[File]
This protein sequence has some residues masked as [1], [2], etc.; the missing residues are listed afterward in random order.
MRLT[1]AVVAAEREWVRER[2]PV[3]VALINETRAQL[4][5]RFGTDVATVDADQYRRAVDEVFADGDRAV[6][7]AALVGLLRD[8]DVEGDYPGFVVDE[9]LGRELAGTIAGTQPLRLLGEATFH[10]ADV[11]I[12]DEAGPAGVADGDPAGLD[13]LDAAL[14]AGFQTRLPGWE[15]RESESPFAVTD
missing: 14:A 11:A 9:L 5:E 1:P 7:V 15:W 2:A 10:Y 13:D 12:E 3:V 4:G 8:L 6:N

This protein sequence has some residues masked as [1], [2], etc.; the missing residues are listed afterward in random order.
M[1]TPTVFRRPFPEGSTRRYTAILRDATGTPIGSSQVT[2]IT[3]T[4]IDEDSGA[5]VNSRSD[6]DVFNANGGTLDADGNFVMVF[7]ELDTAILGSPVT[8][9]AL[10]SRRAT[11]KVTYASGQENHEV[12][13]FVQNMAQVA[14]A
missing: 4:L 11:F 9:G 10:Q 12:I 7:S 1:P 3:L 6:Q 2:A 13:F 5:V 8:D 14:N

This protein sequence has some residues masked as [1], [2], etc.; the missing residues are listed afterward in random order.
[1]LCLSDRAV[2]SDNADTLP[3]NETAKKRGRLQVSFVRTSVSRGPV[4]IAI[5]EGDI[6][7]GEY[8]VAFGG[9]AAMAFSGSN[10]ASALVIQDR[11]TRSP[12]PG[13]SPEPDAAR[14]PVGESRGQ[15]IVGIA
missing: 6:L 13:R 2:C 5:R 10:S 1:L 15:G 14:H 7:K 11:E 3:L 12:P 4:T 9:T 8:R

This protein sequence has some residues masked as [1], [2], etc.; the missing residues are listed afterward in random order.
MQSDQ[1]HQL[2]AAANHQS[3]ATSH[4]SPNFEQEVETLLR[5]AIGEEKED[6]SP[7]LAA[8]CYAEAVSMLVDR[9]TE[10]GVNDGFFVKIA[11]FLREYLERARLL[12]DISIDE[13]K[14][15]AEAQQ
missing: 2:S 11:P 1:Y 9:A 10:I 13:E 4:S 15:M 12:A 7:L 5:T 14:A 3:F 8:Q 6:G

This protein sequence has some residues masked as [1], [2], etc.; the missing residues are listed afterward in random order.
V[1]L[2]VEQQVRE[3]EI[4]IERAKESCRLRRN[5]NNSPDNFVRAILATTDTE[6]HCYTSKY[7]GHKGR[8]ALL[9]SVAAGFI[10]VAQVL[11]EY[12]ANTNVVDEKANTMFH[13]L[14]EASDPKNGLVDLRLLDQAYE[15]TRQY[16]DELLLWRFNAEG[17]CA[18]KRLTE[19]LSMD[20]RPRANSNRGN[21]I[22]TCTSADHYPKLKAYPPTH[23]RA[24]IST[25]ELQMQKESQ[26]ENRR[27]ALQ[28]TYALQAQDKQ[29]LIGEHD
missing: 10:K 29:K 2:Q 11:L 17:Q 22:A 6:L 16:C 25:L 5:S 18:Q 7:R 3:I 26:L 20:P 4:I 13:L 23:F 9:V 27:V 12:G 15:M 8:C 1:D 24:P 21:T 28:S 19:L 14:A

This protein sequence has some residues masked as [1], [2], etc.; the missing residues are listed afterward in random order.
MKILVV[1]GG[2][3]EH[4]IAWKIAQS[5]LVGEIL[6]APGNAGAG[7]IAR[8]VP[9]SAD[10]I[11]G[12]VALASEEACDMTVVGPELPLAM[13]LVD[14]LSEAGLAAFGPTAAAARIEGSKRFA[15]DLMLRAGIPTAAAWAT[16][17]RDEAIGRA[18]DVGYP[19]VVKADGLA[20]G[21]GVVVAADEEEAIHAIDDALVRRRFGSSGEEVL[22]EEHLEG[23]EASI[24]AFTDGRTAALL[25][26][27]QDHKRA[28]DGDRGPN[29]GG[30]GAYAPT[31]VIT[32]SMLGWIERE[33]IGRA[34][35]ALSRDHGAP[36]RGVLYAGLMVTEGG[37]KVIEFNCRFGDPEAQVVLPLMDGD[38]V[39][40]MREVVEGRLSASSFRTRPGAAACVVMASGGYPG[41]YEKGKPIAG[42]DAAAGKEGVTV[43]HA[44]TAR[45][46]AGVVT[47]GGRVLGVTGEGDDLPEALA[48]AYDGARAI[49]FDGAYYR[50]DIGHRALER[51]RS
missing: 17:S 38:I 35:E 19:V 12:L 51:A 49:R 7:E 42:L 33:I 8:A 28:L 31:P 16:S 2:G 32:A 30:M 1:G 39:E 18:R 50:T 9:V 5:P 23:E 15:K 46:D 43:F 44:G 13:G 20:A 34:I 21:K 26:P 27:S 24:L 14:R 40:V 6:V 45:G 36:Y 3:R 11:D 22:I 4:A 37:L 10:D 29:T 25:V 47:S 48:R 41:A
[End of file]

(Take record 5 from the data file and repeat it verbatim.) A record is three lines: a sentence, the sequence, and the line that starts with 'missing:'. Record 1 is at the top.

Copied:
This protein sequence has some residues masked as [1], [2], etc.; the missing residues are listed afterward in random order.
V[1]L[2]VEQQVRE[3]EI[4]IERAKESCRLRRN[5]NNSPDNFVRAILATTDTE[6]HCYTSKY[7]GHKGR[8]ALL[9]SVAAGFI[10]VAQVL[11]EY[12]ANTNVVDEKANTMFH[13]L[14]EASDPKNGLVDLRLLDQAYE[15]TRQY[16]DELLLWRFNAEG[17]CA[18]KRLTE[19]LSMD[20]RPRANSNRGN[21]I[22]TCTSADHYPKLKAYPPTH[23]RA[24]IST[25]ELQMQKESQ[26]ENRR[27]ALQ[28]TYALQAQDKQ[29]LIGEHD
missing: 10:K 29:K 2:Q 11:L 17:Q 22:A 6:L 16:C 25:L 5:S 18:Q 7:R 3:I 26:L 20:P 4:I 13:L 23:F 9:V 27:V 12:G 15:M 8:C 1:D 24:P 21:T 28:S 19:L 14:A